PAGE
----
Don’t tell me your shitty idea… show me your dream.

I do a lot of “telling people my idea” when I want to create something new. I think a lot of us do this.

For instance, the other day, I was describing my show for the Edinburgh Fringe (see the performance section of this site) to someone…

I said something like “It’s a show about trying to get diagnosed for ADHD, a mixture of stand-up comedy, clowning, bouffon, science, and audience chat.”

To which they replied something like “Wow, that sounds impressive!”

“Yeah,” I said, “But that’s just a sentence. I actually have to develop the show.”

It’s true. It’s just a sentence. An elevator pitch. A few shitty words I wrote to try to pique interest with potential audiences. But it isn’t the show.

It isn’t even The Dream. Just empty words.

Here at Gaulier, the teachers often say “What is your dream?” or “You need to have a dream.”

The Dream is what will bring your performance to another world. If you can sell us (the audience) your Dream, you can turn your performance into something that’s on another level than the normal mundane crap that many people put out into the world.

What is a Dream?

Well, imagine you are a 4-year old child. You are putting on a show for your family, about being a king or queen in a castle.

If you were a boring adult, as most of us are, you might say “This is my idea. This dining table is the castle, and the two fruit baskets on top are the turrets. I am the Queen and this bowl on my head is my crown. And I am starting my show fighting the dragon, who is the dog.”

This is boring.

This is just your “shitty idea” (as Philippe often says).

This is an explanation of your idea for a show. Just like the sentence that describes my show isn’t the show.

But, as a 4-year old, you don’t explain all the pieces of your set. Instead, you show us your Dream.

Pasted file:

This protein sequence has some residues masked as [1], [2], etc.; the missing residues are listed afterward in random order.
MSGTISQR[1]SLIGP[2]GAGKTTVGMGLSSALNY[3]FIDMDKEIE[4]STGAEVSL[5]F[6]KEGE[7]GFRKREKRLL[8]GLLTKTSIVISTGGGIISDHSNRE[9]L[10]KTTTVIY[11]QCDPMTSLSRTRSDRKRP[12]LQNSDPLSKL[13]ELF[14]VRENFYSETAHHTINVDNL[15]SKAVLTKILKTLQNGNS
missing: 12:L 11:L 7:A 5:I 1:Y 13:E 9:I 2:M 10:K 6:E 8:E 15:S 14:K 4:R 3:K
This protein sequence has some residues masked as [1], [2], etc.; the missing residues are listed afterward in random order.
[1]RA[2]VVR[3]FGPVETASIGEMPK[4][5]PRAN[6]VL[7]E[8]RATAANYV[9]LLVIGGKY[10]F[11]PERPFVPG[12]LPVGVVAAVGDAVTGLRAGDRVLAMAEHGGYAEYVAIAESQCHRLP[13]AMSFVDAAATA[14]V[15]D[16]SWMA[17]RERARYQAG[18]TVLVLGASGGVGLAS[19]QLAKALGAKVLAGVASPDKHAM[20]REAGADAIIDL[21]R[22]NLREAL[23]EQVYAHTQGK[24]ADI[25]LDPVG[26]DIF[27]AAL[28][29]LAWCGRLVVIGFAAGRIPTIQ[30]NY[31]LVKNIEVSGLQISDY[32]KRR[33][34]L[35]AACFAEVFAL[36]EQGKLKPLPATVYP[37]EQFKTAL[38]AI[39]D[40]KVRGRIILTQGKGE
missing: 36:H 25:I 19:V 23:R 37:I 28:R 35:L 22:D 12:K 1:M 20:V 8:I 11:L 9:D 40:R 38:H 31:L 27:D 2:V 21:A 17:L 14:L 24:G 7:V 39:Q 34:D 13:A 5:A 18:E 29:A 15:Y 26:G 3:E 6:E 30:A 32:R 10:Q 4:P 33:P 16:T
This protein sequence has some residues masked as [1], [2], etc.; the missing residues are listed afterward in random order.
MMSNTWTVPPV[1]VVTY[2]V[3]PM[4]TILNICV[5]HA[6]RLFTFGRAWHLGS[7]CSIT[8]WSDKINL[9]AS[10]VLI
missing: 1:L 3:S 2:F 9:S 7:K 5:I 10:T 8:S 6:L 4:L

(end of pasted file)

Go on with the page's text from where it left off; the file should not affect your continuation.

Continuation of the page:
You dream that you are a benevolent ruler in your castle. Your castle isn’t a table with fruit baskets on it – I mean, it is to the adults – it is a towering castle with turrets that stretch up into the sky. You stride through Your castle, ordering around your lowly subjects and fighting the dog.

In your head, it is an epic adventure.

It’s a Dream.

David, one of the teachers here at Gaulier, said the other day that devising a clown piece with someone else often breaks down when you start trying to explain it with words. It’s much better to show people and explore your ideas physically together.

We adults like words. But words often fail us.

You come to your rehearsal with an idea…

And you try to explain your idea with words to your partner…

But now there are 2 shitty versions of your idea: one in your head and one in your partner’s head…

And your partner will give you feedback on THEIR version of your idea. Together, you’ll try to implement the idea, but now you’re working at cross-purposes because the two ideas in your heads are different.

But what if you share your Dream instead?

Instead, you come into the rehearsal or the show with a Big Dream and you try to show it to your partner. You use rudimentary sets and props in place of the real ones you would like and you act out the parts of the idea.

And you WILL fail to fully capture the Dream.

The Dream in your head is going to be far bigger than what you can build or act. Just as the table and fruit baskets will never be a real castle… but when you try to show your Dream, you’ll create *something*.

And that something will be far more dynamic and entertaining than any shitty idea you could spend ages trying (and failing) to explain in adult words.

But you do need a Big Dream.

These past few weeks, our class here at Gaulier has received the feedback a lot that “you don’t have a big enough dream.”

It’s hard to lean into a dream when ideas and words have become the “safe option” over decades of your life.

But it’s necessary if we want our performances to be anything more than mundane.

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